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Against the Grain: Feeding Your Dog Grain-Free

Learn how a grain-free diet may be able to ease health issues related to grain sensitivities. Here's what you'll need to consider before making the grain-free switch.

What does grain-free mean?

Grain-free pet foods do not contain the typical carbohydrate food sources like:

  • Wheat
  • Corn
  • Soy
  • Barley

Wheat is the single most common grain associated with food sensitivities in pets, with soy and corn following behind.

Grain-free ingredients
What kind of health conditions could be linked to grain sensitivites?

What are some grain-free carbohydrates to consider?

These alternative sources of carbohydrates can provide pets the energy and fullness they need:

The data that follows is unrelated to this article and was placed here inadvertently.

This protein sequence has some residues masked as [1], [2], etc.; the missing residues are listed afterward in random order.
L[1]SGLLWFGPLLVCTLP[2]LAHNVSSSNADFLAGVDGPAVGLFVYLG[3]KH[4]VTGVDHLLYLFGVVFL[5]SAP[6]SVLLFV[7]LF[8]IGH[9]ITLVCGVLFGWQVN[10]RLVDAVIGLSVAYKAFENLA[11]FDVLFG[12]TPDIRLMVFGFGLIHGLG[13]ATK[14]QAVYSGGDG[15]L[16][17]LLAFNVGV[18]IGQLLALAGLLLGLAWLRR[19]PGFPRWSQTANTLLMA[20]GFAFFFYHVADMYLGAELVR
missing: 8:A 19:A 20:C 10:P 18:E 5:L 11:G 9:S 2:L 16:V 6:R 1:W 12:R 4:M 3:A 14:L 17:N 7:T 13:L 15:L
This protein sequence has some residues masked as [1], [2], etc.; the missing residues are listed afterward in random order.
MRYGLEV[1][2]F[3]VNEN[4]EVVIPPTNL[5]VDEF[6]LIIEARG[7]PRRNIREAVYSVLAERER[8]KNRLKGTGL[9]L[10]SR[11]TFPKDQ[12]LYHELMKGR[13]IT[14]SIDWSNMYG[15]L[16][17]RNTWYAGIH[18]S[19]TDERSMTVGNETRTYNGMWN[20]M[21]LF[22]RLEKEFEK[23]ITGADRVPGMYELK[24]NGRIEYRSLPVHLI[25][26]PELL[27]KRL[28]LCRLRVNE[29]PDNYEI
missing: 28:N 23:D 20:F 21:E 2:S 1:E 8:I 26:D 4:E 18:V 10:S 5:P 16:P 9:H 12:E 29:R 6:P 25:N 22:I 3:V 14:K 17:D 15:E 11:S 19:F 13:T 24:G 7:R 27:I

• White potatoes
  • Green peas
  • Chickpeas
  • Sweet potatoes
  • Carrots

Rice is sometimes considered a substitute for the typical grains, although it's not strictly grain-free. If you incorporate rice, monitor your pet for any signs of intolerance.

Do pets need grains for a balanced diet?

Research shows that grains were never really a part of the ancestral diet of dogs and cats, whose wild cousins mainly feed on live prey and occasional fruits and vegetables. Therefore, many pet parents reason that a more natural diet for their pets would be one that's grain-free.

Even if your pet doesn't show signs of grain intolerance, he may still enjoy improved digestion or skin and coat health.

Dog with balanced diet
Dog health conditions

Are there any pets who should not eat grain-free?

Consult your vet before switching to a grain-free diet, especially if your pet is:

  • Diabetic
  • Living with
    kidney issues
  • Overweight
  • Inactive

Pet parents should be aware that food sensitivities may take as long as 12 weeks to completely respond to a dietary change with most vets recommending food trials of at least 6 to 8 weeks.

Avoid treats and table food during this time, as these may contain ingredients the pet is sensitive to, including grains.